Nicole Collins will become the university’s chief of police and director of public safety. She is the first woman — and the first African-American — to hold the post.
Collins came from New York University, where she was the assistant vice president in the university’s Department of Safety, to become the highest-ranking female law enforcement officer in Northeast Tennessee. Other high-ranking female officers include Washington County Sheriff’s Chief Deputy Leighta Laitinen and Johnson City Police Major Debbie Botelho.
Collins will replace Chief Jack Cotrel, who retires June 30 after 40 years with the ETSU department. He spent the past 17 years as the department’s chief.
Collins may be coming from the north, but she’s a Tennessean through and through. She grew up in Knoxville and started her law enforcement career at the University of Tennessee after serving four years in the Navy. She also served three years with the U.S. Marine Corps Reserves.
“Our search for a new chief of police yielded a large number of qualified applicants from across the state and nation ... from Alaska to New York,” said Jeremy Ross, ETSU chief operating officer. Collins, with 30 years of law enforcement experience, rose to the top of that list and made the final cut for the job.
“The interest we received reflects the positive image held by ETSU and particularly our public safety team,” Ross said. “Chief Collins possesses a strong work ethic, expertise and experience, and it is our honor to welcome her to ETSU and to this region.”
For Collins, the move from New York means she’s “coming home,” and she’s no stranger to area law enforcement leaders.
She and Cotrel have known each other from a distance for many years, and she had interactions with the Johnson City Police Department during her time in Knoxville, she said. While there, from 2006 to 2013, Collins served as the Rape Aggression Defense coordinator and implemented the class as a credit program for students.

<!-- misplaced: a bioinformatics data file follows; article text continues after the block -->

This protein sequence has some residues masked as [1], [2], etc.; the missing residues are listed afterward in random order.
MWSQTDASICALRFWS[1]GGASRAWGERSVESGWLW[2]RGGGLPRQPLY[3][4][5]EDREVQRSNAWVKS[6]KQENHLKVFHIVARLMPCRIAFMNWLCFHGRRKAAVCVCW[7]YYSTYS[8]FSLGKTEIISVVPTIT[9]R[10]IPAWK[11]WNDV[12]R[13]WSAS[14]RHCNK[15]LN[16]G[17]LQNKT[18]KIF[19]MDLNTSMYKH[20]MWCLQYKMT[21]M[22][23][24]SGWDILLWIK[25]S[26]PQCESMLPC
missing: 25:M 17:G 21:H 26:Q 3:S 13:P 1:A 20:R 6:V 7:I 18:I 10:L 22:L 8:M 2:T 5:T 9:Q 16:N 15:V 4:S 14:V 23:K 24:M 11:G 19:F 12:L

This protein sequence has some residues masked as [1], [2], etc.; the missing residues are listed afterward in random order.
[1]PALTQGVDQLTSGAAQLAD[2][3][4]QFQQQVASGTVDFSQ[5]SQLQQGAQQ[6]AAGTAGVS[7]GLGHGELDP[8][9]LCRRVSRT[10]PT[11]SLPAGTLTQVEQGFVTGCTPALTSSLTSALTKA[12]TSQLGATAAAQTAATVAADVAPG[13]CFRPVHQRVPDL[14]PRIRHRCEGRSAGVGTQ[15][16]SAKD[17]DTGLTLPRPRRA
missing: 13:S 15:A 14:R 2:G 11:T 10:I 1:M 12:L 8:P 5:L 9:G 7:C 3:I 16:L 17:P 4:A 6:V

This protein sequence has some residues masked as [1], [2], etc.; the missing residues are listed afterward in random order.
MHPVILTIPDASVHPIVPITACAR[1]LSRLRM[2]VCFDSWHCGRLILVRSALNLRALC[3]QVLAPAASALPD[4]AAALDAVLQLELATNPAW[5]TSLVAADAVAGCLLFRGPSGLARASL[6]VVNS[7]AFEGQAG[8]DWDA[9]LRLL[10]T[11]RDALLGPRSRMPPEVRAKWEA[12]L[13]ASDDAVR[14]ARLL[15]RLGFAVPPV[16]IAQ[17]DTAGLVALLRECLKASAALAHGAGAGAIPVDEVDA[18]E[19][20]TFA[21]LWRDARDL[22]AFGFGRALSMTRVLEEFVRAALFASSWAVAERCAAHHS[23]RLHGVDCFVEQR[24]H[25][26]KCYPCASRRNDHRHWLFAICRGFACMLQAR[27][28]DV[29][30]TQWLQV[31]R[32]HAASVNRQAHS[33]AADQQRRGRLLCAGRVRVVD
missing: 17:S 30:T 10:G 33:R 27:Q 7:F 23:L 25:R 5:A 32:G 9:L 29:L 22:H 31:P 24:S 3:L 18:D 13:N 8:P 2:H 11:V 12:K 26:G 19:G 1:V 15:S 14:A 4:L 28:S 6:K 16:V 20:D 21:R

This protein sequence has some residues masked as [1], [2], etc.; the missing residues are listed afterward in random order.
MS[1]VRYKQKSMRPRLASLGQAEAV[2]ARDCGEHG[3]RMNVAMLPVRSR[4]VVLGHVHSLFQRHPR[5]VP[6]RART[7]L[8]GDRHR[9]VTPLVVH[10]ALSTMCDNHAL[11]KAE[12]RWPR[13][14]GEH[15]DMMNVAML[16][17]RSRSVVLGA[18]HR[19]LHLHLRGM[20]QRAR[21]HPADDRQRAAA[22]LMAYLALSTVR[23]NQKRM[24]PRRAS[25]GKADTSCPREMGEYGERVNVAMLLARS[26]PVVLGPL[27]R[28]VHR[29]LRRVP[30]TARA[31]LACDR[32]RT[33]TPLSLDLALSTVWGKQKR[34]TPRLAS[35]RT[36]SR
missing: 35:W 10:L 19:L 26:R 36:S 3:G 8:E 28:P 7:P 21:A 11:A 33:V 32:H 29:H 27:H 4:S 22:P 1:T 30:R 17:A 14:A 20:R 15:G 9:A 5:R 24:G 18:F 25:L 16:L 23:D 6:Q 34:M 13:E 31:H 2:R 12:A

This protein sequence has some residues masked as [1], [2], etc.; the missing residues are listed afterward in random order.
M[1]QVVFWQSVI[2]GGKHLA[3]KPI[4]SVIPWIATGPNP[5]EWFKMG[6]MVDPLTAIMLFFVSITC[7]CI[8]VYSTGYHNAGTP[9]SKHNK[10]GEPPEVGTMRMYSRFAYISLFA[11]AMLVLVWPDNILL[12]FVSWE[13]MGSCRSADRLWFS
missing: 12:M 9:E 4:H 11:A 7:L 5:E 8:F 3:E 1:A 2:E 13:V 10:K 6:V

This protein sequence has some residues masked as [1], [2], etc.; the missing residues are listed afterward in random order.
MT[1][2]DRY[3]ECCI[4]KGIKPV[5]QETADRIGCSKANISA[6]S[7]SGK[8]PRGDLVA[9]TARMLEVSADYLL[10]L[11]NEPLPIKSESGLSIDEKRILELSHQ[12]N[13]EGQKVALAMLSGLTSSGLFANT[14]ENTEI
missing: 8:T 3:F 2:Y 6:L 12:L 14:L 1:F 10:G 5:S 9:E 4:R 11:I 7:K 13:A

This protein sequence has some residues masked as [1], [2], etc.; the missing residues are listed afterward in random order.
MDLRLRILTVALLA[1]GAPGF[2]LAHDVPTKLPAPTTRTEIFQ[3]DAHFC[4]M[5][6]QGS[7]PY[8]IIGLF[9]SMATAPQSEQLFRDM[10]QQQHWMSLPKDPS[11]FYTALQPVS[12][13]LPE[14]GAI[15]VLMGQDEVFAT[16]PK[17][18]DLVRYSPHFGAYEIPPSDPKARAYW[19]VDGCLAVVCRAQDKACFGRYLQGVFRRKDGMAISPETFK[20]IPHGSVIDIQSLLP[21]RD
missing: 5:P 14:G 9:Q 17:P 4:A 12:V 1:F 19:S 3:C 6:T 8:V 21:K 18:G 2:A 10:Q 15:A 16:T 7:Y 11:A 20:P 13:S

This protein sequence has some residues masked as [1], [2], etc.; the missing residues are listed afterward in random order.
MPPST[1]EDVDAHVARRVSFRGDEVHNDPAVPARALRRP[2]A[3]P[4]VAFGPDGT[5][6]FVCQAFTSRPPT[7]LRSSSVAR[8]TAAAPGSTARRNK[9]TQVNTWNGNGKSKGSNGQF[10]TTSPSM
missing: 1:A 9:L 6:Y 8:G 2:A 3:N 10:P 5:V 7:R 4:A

She also managed large-scale events on campus, including mass evacuation procedures for athletic events, and assisted the university by creating policies and procedures that led to the department being the first campus department to receive national and international accreditation.
At New York University, Collins was second in command of all field operations and managed 350 officers at the Manhattan and Brooklyn campuses.
“I’m truly honored,” Collins said when introduced to the crowd. “I was so hopeful when I applied and I was just dreaming ... just please let them call me for an interview. That would make my day,” Collins said. Then to make it to the finalist list, and ultimately offered the job, Collins said she was honored.
“I’ve known about Dr. Noland for years. He didn’t know about me, but I knew about him,” she said. “The opportunity to work for this (university) president .. that really excites me. My goal is to build upon the solid foundation that Chief Cotrel and Deputy Chief (Terry) Story have built with this department.”
Collins said she looks forward to working with the area police departments and sheriff’s offices where ETSU has a presence.
“I am people-centered. I love collaboration,” she said, and plans to use that tool to make the department stronger.